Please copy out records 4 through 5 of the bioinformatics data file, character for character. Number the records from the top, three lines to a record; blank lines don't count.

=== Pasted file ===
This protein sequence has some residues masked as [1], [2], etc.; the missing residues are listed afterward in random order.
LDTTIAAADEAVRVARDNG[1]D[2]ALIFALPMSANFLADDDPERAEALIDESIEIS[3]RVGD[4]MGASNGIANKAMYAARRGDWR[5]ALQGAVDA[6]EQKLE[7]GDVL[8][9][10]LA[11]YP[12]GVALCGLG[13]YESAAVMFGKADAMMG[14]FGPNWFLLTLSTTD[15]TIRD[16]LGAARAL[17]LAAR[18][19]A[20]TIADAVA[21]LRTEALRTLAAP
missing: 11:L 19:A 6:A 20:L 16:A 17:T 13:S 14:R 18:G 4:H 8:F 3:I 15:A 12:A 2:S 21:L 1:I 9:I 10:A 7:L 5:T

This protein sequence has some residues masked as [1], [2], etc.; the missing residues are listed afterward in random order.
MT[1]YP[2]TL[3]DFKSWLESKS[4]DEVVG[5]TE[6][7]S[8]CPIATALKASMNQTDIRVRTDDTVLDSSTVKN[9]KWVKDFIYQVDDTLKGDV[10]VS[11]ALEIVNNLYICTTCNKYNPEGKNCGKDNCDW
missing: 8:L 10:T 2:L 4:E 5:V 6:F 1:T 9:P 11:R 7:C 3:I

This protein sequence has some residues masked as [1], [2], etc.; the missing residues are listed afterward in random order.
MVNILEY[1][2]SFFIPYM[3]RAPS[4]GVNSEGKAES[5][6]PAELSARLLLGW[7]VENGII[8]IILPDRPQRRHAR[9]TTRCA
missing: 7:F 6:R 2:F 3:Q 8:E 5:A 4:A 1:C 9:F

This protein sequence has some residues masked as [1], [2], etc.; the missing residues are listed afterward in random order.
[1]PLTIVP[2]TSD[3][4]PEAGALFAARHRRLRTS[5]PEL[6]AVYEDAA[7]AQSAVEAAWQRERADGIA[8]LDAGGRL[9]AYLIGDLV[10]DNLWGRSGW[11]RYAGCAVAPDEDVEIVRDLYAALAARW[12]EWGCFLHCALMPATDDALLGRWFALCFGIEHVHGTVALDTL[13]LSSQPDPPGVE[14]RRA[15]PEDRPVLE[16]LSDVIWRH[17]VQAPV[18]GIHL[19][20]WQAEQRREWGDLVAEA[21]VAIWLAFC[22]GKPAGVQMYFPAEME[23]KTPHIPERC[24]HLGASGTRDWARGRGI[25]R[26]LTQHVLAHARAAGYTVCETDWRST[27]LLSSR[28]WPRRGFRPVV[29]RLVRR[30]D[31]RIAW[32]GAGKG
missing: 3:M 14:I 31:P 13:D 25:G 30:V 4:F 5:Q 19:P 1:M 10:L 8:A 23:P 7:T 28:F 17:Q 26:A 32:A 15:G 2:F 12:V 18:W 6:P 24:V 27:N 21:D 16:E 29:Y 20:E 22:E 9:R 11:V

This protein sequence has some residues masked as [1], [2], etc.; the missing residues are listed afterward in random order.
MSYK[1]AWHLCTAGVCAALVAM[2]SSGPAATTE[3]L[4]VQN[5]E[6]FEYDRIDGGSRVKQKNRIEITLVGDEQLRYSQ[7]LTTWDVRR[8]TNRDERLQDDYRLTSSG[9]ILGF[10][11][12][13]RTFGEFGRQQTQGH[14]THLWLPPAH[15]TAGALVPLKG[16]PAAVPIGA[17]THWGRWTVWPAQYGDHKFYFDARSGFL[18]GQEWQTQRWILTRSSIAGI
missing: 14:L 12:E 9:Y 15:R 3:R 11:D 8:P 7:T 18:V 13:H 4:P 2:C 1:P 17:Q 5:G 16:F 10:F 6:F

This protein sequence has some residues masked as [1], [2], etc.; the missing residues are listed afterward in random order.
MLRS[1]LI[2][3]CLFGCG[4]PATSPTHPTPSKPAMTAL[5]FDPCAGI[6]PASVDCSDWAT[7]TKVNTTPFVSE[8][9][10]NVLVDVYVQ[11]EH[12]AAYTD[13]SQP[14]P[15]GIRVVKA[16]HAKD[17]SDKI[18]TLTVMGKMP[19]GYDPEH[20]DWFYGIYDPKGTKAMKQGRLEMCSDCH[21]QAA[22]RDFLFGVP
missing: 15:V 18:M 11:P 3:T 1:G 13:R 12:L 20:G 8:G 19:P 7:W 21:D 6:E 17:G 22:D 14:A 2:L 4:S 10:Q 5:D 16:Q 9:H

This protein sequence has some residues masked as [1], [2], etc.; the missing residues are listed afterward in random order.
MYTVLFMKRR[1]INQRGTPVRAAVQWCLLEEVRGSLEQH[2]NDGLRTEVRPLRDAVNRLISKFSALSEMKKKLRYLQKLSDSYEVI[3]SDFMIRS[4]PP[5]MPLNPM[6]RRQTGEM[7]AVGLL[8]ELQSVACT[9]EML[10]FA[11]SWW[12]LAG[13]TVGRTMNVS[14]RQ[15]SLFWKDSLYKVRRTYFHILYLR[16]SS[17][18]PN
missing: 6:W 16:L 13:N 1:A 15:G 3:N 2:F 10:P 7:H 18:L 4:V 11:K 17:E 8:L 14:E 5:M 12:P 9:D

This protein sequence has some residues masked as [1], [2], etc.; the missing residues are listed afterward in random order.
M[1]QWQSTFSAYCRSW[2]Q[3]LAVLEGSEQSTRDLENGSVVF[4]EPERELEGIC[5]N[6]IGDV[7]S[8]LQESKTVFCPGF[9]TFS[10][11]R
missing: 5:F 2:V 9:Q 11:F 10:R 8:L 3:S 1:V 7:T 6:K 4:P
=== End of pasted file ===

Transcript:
This protein sequence has some residues masked as [1], [2], etc.; the missing residues are listed afterward in random order.
[1]PLTIVP[2]TSD[3][4]PEAGALFAARHRRLRTS[5]PEL[6]AVYEDAA[7]AQSAVEAAWQRERADGIA[8]LDAGGRL[9]AYLIGDLV[10]DNLWGRSGW[11]RYAGCAVAPDEDVEIVRDLYAALAARW[12]EWGCFLHCALMPATDDALLGRWFALCFGIEHVHGTVALDTL[13]LSSQPDPPGVE[14]RRA[15]PEDRPVLE[16]LSDVIWRH[17]VQAPV[18]GIHL[19][20]WQAEQRREWGDLVAEA[21]VAIWLAFC[22]GKPAGVQMYFPAEME[23]KTPHIPERC[24]HLGASGTRDWARGRGI[25]R[26]LTQHVLAHARAAGYTVCETDWRST[27]LLSSR[28]WPRRGFRPVV[29]RLVRR[30]D[31]RIAW[32]GAGKG
missing: 3:M 14:I 31:P 13:D 25:G 30:V 4:F 5:Q 19:P 1:M 10:L 8:A 23:P 7:T 28:F 17:Q 26:A 32:A 15:G 2:F 12:V 18:W 6:P 24:V 27:N 21:D 16:E 29:Y 20:E 22:E 9:R 11:V

This protein sequence has some residues masked as [1], [2], etc.; the missing residues are listed afterward in random order.
MSYK[1]AWHLCTAGVCAALVAM[2]SSGPAATTE[3]L[4]VQN[5]E[6]FEYDRIDGGSRVKQKNRIEITLVGDEQLRYSQ[7]LTTWDVRR[8]TNRDERLQDDYRLTSSG[9]ILGF[10][11][12][13]RTFGEFGRQQTQGH[14]THLWLPPAH[15]TAGALVPLKG[16]PAAVPIGA[17]THWGRWTVWPAQYGDHKFYFDARSGFL[18]GQEWQTQRWILTRSSIAGI
missing: 14:L 12:E 9:Y 15:R 3:R 11:D 8:P 7:T 18:V 13:H 4:P 2:C 1:P 17:Q 5:G 16:F 10:F 6:F